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Summary:

Being perceived as environmentally friendly is obviously a big issue for tech leaders. Consider Google’s recent pronouncement that making on…

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Being perceived as environmentally friendly is obviously a big issue for tech leaders. Consider Google’s recent pronouncement that making one cheeseburger used up as much energy as 15,000 Google (NSDQ: GOOG) searches, or Microsoft (NSDQ: MSFT) CEO Steve Ballmer’s recent, very-public purchase of a Ford Fusion Hybrid.

Now Greenpeace is offering its own ranking of tech CEOs. The grading takes into account emissions targets at their firms, alternative energy use, political advocacy, and the climate-change solutions their companies provide.

After the jump, how 12 top execs fared on Greenpeace’s scale of 100 points. As you’ll see, it’s not too impressed with the group. (It faults Microsoft, for instance, for setting “a relative emissions reductions goal” rather than an “absolute reduction target,” and says Sony (NYSE: SNE) needs to improve its alternative energy target.)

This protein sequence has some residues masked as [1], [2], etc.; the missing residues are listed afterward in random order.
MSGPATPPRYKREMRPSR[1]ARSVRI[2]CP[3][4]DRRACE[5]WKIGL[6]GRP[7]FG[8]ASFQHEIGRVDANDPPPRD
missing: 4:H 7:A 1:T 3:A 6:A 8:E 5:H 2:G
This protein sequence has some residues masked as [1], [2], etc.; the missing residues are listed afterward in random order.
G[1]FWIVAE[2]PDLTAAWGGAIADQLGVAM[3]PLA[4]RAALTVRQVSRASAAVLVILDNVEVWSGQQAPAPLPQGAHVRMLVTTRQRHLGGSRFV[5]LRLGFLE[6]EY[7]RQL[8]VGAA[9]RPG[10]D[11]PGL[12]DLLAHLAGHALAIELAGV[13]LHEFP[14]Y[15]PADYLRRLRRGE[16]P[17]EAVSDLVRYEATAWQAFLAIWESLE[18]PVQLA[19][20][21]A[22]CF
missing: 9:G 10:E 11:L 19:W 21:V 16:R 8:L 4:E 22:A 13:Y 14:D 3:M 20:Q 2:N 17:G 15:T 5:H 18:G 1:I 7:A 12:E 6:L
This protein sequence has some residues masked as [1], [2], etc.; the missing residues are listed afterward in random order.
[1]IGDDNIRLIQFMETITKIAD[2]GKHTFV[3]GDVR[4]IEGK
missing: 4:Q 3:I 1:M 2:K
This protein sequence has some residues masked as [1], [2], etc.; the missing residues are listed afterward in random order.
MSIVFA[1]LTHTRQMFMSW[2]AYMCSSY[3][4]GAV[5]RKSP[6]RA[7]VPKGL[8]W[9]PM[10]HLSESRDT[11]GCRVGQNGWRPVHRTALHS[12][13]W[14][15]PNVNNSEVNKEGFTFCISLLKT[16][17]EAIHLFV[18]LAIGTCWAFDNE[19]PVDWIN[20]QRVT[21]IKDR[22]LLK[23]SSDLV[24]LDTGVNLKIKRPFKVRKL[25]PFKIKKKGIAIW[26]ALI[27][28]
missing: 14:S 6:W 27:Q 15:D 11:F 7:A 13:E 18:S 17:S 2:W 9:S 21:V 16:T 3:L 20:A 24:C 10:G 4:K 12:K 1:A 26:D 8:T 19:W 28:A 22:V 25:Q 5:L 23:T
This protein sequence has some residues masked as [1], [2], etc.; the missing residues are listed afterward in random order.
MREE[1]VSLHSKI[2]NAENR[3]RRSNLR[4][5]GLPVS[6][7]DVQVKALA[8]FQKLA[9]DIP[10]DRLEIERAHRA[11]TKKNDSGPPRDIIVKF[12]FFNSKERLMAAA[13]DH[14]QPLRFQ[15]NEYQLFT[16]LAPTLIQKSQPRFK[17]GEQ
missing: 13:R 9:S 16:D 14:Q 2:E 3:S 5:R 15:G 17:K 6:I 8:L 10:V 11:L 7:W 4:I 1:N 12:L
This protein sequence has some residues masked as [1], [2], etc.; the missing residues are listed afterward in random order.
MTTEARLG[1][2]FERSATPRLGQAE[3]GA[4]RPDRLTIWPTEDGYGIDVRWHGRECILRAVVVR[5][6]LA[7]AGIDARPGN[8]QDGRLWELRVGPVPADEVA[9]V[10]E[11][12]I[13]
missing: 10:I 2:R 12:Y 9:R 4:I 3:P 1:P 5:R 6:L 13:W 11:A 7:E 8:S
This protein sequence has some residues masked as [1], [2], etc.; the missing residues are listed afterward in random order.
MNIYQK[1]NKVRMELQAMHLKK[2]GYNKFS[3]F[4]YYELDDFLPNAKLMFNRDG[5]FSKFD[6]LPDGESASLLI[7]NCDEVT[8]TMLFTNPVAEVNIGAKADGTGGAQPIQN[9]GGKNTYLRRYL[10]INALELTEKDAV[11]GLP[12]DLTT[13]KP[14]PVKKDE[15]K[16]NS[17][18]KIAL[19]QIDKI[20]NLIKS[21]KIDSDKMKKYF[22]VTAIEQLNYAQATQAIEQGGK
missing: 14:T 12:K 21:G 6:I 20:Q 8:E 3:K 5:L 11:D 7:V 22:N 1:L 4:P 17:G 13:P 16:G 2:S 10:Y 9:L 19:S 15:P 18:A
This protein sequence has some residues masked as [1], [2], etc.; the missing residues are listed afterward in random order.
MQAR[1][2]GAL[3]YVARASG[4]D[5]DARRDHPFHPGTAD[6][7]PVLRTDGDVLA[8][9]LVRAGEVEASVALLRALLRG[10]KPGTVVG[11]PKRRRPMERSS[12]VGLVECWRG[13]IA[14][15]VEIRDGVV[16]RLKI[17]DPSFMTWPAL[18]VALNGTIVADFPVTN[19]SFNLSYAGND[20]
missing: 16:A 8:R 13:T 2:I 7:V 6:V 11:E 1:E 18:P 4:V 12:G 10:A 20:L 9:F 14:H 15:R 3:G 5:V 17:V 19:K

1. IBM CEO Samuel Palmisano (29)
1. Sun CEO Jonathan Schwartz (29)
2. Dell CEO Michael Dell (21)
3. *Cisco* CEO John Chambers (19)
4. *Intel* CEO Paul Otellini (18)
4. *Fujitsu* CEO Kuniaki Nozoe (18)
6. *Nokia* CEO Olli Kallasvuo (16)
7. HP CEO Mark Hurd (13)
8. Microsoft CEO Steve Ballmer (7)
8. *Sony* CEO Howard Stringer (7)
9. Sharp CEO Katsuhiko Machida (5)
10. Toshiba CEO Atsutoshi Nishida (2)

  1. auch, Toshiba

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  2. Many companies are trying to do things just for them to have an image of being socially responsible.

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  3. Google disputes the charges that their searches contribute significantly to the CO2 emission. They might say it is not much comparing to "cheeseburger, but Google does not include in their calculations the millions of Watts necessary to store, transfer and display billions of their ads that go with the searches.

    It is in their business model to sell ads, not searches, which are free. Google claims the ads are also “free.” In reality though, they require a lot of energy, or at least more energy than if the search were ad-free, and therefore contribute to a bigger CO2 footprint. And, who pays for that? Not Google, no.

    BTW I wrote (twice!) to Google and ask to explain how they see this issue, but never received any response.

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